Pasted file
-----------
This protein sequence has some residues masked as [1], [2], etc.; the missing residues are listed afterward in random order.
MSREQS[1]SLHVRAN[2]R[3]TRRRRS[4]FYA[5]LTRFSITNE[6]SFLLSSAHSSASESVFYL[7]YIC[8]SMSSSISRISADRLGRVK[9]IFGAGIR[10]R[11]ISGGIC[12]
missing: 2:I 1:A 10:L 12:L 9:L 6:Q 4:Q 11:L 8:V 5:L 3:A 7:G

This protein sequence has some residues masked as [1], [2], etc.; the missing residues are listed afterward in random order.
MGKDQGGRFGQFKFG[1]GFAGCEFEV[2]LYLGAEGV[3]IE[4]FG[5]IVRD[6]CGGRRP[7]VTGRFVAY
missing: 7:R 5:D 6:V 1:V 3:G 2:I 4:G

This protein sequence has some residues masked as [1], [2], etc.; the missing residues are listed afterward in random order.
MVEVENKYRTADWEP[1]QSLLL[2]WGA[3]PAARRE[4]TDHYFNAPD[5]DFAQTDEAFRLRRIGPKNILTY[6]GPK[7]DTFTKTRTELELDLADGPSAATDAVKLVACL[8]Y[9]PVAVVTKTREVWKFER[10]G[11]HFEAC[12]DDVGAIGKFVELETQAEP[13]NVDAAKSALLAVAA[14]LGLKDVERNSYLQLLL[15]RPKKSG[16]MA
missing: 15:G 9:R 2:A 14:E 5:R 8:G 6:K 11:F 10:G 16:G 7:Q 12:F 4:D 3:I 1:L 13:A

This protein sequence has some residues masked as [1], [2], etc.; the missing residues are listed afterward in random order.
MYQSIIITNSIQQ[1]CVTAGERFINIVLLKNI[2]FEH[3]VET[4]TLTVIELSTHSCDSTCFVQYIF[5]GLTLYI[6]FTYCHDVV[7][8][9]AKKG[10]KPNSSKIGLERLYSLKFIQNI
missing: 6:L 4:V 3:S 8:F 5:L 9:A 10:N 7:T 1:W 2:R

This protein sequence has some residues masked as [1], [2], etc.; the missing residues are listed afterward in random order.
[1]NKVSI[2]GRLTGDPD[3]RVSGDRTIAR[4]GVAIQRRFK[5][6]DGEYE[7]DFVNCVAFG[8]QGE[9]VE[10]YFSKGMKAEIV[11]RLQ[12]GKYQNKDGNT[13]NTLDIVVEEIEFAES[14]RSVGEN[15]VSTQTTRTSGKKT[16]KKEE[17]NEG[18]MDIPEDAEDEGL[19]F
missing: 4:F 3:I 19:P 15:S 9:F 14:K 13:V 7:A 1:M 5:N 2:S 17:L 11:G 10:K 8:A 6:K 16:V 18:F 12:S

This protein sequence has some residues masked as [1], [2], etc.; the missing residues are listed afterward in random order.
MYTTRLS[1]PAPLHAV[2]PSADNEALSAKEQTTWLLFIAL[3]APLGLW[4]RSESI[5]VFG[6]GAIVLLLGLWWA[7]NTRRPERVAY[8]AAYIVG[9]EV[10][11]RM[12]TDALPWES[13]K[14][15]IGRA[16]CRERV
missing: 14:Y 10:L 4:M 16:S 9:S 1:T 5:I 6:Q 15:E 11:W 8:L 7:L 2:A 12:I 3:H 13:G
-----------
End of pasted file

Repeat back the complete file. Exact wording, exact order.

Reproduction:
This protein sequence has some residues masked as [1], [2], etc.; the missing residues are listed afterward in random order.
MSREQS[1]SLHVRAN[2]R[3]TRRRRS[4]FYA[5]LTRFSITNE[6]SFLLSSAHSSASESVFYL[7]YIC[8]SMSSSISRISADRLGRVK[9]IFGAGIR[10]R[11]ISGGIC[12]
missing: 2:I 1:A 10:L 12:L 9:L 6:Q 4:Q 11:L 8:V 5:L 3:A 7:G

This protein sequence has some residues masked as [1], [2], etc.; the missing residues are listed afterward in random order.
MGKDQGGRFGQFKFG[1]GFAGCEFEV[2]LYLGAEGV[3]IE[4]FG[5]IVRD[6]CGGRRP[7]VTGRFVAY
missing: 7:R 5:D 6:V 1:V 3:G 2:I 4:G

This protein sequence has some residues masked as [1], [2], etc.; the missing residues are listed afterward in random order.
MVEVENKYRTADWEP[1]QSLLL[2]WGA[3]PAARRE[4]TDHYFNAPD[5]DFAQTDEAFRLRRIGPKNILTY[6]GPK[7]DTFTKTRTELELDLADGPSAATDAVKLVACL[8]Y[9]PVAVVTKTREVWKFER[10]G[11]HFEAC[12]DDVGAIGKFVELETQAEP[13]NVDAAKSALLAVAA[14]LGLKDVERNSYLQLLL[15]RPKKSG[16]MA
missing: 15:G 9:R 2:A 14:E 5:R 8:G 6:K 11:F 10:G 16:G 7:Q 12:F 4:D 3:I 1:L 13:A

This protein sequence has some residues masked as [1], [2], etc.; the missing residues are listed afterward in random order.
MYQSIIITNSIQQ[1]CVTAGERFINIVLLKNI[2]FEH[3]VET[4]TLTVIELSTHSCDSTCFVQYIF[5]GLTLYI[6]FTYCHDVV[7][8][9]AKKG[10]KPNSSKIGLERLYSLKFIQNI
missing: 6:L 4:V 3:S 8:F 5:L 9:A 10:N 7:T 1:W 2:R

This protein sequence has some residues masked as [1], [2], etc.; the missing residues are listed afterward in random order.
[1]NKVSI[2]GRLTGDPD[3]RVSGDRTIAR[4]GVAIQRRFK[5][6]DGEYE[7]DFVNCVAFG[8]QGE[9]VE[10]YFSKGMKAEIV[11]RLQ[12]GKYQNKDGNT[13]NTLDIVVEEIEFAES[14]RSVGEN[15]VSTQTTRTSGKKT[16]KKEE[17]NEG[18]MDIPEDAEDEGL[19]F
missing: 4:F 3:I 19:P 15:S 9:F 14:K 13:V 7:A 1:M 5:N 2:S 17:L 11:G 10:K 8:A 6:K 16:V 18:F 12:S

This protein sequence has some residues masked as [1], [2], etc.; the missing residues are listed afterward in random order.
MYTTRLS[1]PAPLHAV[2]PSADNEALSAKEQTTWLLFIAL[3]APLGLW[4]RSESI[5]VFG[6]GAIVLLLGLWWA[7]NTRRPERVAY[8]AAYIVG[9]EV[10][11]RM[12]TDALPWES[13]K[14][15]IGRA[16]CRERV
missing: 14:Y 10:L 4:M 16:S 9:S 1:T 5:I 6:Q 15:E 11:W 8:L 7:L 2:A 12:I 3:H 13:G